9. Minecraft and other games server

If you are a gamer and have already spent most of your cash on a decent gaming PC chances are you won’t afford an online server to host your own private world there. With a Raspberry Pi cluster you don’t need to spend a lot of money and you can host all your game servers on it. Give your friends a world in Minecraft. Battle monsters together in Lineage or hunt each other down in Rust. If the game has a server component, a Raspberry Pi cluster can run it smoothly.

10. CI/CD pipeline

If you use Ansible a lot and need a version-control system to debug your code you can use a Raspberry Pi cluster to easily set up such an environment. It can handle push and pull requests in companies of hundreds of users and this way you can keep your code in a closed environment and not somewhere online where it could escape into the wild. If you need to access the server from an IP that is not in your whitelist you can use your firm’s VPN to get access to that code from your home computer. Install GitLab and grant access rights to your developers. It doesn’t matter if you develop with Ansible or PHP or just edit large numbers of documents that need a version control system; the Raspberry Pi cluster can handle all of these and all at once.

11. Use a Raspberry Pi cluster for home automation

In the past years more and more households became automated as microcontrollers and automation hardware became cheaper. It costs a few hundred dollars to make your entire home automated. From lights to self-moving blinds to wifi plugs. Your garage door opens and closes by itself, your doorbell has a video feed, your baby monitor plays soothing music if a certain decibel level is reached by your kid’s screams. And all this can be in turn handled by a Raspberry Pi cluster. All those electronic appliances and doors need to have a central brain that watches and handles them. A Raspberry Pi cluster can be turned into an all-purpose automation center. It can send WiFi commands to your wall plug to activate your coffee machine then close it after three minutes when the coffee downstairs is done and poured into your cup. It can send you an e-mail after that or tune into your favorite radio station. Open the TV to your local news channel, turn on the oven, open the blinds as stair sensors “feel” you heading towards the bathroom. It can adjust lights, water temperature, shower pressure, and play music at the same time. A cluster can open the entrance door for you, unlock your car, reheat your driver’s seat, even read the news for you out loud. Logs, reports, appliance statistics – it can generate them all and inform you periodically about them.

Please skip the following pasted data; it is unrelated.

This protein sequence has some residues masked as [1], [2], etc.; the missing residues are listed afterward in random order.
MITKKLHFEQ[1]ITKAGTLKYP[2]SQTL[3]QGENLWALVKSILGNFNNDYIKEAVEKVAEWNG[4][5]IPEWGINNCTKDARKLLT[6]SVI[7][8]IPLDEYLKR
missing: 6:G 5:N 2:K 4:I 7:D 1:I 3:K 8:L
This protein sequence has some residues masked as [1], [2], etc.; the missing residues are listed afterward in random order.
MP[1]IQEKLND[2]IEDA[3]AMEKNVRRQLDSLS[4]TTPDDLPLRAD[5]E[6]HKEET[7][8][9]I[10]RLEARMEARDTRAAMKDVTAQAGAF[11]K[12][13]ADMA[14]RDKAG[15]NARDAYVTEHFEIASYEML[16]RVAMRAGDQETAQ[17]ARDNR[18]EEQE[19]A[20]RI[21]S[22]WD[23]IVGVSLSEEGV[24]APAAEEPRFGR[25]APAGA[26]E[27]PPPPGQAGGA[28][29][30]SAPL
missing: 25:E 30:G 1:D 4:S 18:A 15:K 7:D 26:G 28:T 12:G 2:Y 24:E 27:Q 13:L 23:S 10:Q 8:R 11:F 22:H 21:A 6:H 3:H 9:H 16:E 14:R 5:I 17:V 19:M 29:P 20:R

12. All of the above

Because yes – a Raspberry Pi cluster can host and do all of the above on the same machine. Convert your movies while hosting a game server and a cloud at the same time. Learn Linux on the same cluster that holds your NAS and you can do so without affecting the other operations of the Raspberry Pi cluster. Experiment on the same multiple-node machine that holds your backups without the fear of losing them while doing so. Work faster and store data in a safe way.